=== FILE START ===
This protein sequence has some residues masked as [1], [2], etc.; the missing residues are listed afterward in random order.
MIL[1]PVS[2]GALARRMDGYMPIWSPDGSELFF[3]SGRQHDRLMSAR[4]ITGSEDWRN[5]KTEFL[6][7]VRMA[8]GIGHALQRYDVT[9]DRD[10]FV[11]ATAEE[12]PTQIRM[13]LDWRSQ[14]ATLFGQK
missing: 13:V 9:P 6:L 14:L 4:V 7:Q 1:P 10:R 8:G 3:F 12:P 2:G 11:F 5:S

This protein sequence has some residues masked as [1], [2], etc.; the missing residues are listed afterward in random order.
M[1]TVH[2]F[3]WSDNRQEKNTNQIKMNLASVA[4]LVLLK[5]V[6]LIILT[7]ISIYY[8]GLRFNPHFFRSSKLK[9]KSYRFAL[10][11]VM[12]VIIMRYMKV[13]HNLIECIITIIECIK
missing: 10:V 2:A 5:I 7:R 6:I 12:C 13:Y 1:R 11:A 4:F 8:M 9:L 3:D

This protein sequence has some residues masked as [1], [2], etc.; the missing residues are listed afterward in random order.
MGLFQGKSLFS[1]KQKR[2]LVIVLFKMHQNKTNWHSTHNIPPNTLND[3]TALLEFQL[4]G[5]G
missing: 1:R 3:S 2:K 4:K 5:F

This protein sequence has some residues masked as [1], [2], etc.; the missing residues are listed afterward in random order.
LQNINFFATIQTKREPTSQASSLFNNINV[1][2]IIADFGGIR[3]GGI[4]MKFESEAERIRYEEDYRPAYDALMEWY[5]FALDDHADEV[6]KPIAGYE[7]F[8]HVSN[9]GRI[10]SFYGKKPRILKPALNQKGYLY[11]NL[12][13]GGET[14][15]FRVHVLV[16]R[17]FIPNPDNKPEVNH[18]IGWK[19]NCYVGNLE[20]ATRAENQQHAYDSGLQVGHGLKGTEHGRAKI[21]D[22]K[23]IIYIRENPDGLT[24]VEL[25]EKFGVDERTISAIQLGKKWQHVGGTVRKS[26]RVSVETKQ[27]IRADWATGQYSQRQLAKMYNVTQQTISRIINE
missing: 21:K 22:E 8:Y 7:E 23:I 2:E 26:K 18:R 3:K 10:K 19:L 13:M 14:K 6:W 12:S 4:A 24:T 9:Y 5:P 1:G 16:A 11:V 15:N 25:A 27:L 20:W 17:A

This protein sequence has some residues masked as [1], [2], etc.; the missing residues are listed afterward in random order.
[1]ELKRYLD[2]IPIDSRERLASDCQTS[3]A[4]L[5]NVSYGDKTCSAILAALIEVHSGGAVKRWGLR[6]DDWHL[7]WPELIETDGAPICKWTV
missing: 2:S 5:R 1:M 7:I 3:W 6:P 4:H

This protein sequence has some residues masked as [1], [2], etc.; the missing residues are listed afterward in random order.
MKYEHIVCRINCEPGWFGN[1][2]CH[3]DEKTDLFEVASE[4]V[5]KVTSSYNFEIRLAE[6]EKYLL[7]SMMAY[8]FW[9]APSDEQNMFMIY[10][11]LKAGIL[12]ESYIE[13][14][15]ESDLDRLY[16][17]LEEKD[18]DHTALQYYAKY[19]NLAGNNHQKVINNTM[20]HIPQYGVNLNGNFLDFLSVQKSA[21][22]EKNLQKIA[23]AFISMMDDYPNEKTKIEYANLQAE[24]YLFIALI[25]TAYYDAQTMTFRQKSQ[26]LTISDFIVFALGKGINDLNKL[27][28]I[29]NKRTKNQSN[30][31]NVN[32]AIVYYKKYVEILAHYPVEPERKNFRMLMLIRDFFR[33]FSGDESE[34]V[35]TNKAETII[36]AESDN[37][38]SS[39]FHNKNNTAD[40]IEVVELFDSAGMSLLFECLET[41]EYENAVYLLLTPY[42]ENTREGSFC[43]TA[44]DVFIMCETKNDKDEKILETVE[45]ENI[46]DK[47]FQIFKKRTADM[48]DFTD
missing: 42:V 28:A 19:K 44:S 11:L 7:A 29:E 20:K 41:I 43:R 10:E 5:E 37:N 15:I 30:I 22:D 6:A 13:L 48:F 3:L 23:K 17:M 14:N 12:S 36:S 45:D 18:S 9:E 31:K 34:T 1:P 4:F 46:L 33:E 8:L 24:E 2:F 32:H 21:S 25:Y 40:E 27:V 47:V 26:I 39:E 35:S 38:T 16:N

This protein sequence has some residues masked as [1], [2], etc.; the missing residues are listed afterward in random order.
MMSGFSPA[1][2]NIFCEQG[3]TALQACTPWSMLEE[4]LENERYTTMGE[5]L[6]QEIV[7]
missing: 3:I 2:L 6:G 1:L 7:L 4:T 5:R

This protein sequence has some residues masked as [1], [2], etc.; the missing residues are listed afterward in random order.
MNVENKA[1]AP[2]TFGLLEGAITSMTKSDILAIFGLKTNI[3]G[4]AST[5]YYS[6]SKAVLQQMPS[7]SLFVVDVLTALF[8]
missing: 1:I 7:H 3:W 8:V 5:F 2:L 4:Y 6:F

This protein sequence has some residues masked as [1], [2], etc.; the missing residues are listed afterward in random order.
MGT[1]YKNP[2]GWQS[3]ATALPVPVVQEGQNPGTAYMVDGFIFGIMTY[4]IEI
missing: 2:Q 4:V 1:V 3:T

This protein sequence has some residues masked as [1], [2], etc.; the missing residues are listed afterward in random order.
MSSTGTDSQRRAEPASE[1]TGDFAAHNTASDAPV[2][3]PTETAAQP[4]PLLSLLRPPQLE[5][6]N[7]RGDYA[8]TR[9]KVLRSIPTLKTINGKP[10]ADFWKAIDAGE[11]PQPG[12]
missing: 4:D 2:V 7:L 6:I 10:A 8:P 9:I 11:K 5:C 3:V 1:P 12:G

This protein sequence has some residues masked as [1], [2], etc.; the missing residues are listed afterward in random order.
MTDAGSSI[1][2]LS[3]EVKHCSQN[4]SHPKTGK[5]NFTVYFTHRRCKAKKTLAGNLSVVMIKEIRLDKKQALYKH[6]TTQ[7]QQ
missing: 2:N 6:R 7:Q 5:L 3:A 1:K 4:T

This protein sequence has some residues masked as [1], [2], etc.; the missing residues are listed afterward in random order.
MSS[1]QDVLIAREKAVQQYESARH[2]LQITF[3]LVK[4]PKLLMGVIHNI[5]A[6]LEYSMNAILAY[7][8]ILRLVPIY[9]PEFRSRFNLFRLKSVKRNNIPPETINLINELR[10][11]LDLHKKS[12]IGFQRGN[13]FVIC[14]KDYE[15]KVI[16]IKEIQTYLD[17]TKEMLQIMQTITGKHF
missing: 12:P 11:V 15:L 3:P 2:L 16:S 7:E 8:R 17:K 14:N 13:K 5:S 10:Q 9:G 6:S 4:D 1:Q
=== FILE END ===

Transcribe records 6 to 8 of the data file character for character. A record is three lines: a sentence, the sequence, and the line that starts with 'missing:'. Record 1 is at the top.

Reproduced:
This protein sequence has some residues masked as [1], [2], etc.; the missing residues are listed afterward in random order.
MKYEHIVCRINCEPGWFGN[1][2]CH[3]DEKTDLFEVASE[4]V[5]KVTSSYNFEIRLAE[6]EKYLL[7]SMMAY[8]FW[9]APSDEQNMFMIY[10][11]LKAGIL[12]ESYIE[13][14][15]ESDLDRLY[16][17]LEEKD[18]DHTALQYYAKY[19]NLAGNNHQKVINNTM[20]HIPQYGVNLNGNFLDFLSVQKSA[21][22]EKNLQKIA[23]AFISMMDDYPNEKTKIEYANLQAE[24]YLFIALI[25]TAYYDAQTMTFRQKSQ[26]LTISDFIVFALGKGINDLNKL[27][28]I[29]NKRTKNQSN[30][31]NVN[32]AIVYYKKYVEILAHYPVEPERKNFRMLMLIRDFFR[33]FSGDESE[34]V[35]TNKAETII[36]AESDN[37][38]SS[39]FHNKNNTAD[40]IEVVELFDSAGMSLLFECLET[41]EYENAVYLLLTPY[42]ENTREGSFC[43]TA[44]DVFIMCETKNDKDEKILETVE[45]ENI[46]DK[47]FQIFKKRTADM[48]DFTD
missing: 42:V 28:A 19:K 44:S 11:L 7:A 29:E 20:K 41:I 43:R 10:E 5:E 37:N 15:I 30:I 22:D 6:A 13:L 48:F 3:L 23:K 17:M 14:N 12:S 36:S 45:D 18:S 9:E 31:K 34:T 1:P 4:F 46:L 33:E 8:L 24:E 2:F 32:H 21:S 25:Y 40:E 27:V 47:V 26:I 39:E 35:S 38:T 16:N

This protein sequence has some residues masked as [1], [2], etc.; the missing residues are listed afterward in random order.
MMSGFSPA[1][2]NIFCEQG[3]TALQACTPWSMLEE[4]LENERYTTMGE[5]L[6]QEIV[7]
missing: 3:I 2:L 6:G 1:L 7:L 4:T 5:R

This protein sequence has some residues masked as [1], [2], etc.; the missing residues are listed afterward in random order.
MNVENKA[1]AP[2]TFGLLEGAITSMTKSDILAIFGLKTNI[3]G[4]AST[5]YYS[6]SKAVLQQMPS[7]SLFVVDVLTALF[8]
missing: 1:I 7:H 3:W 8:V 5:F 2:L 4:Y 6:F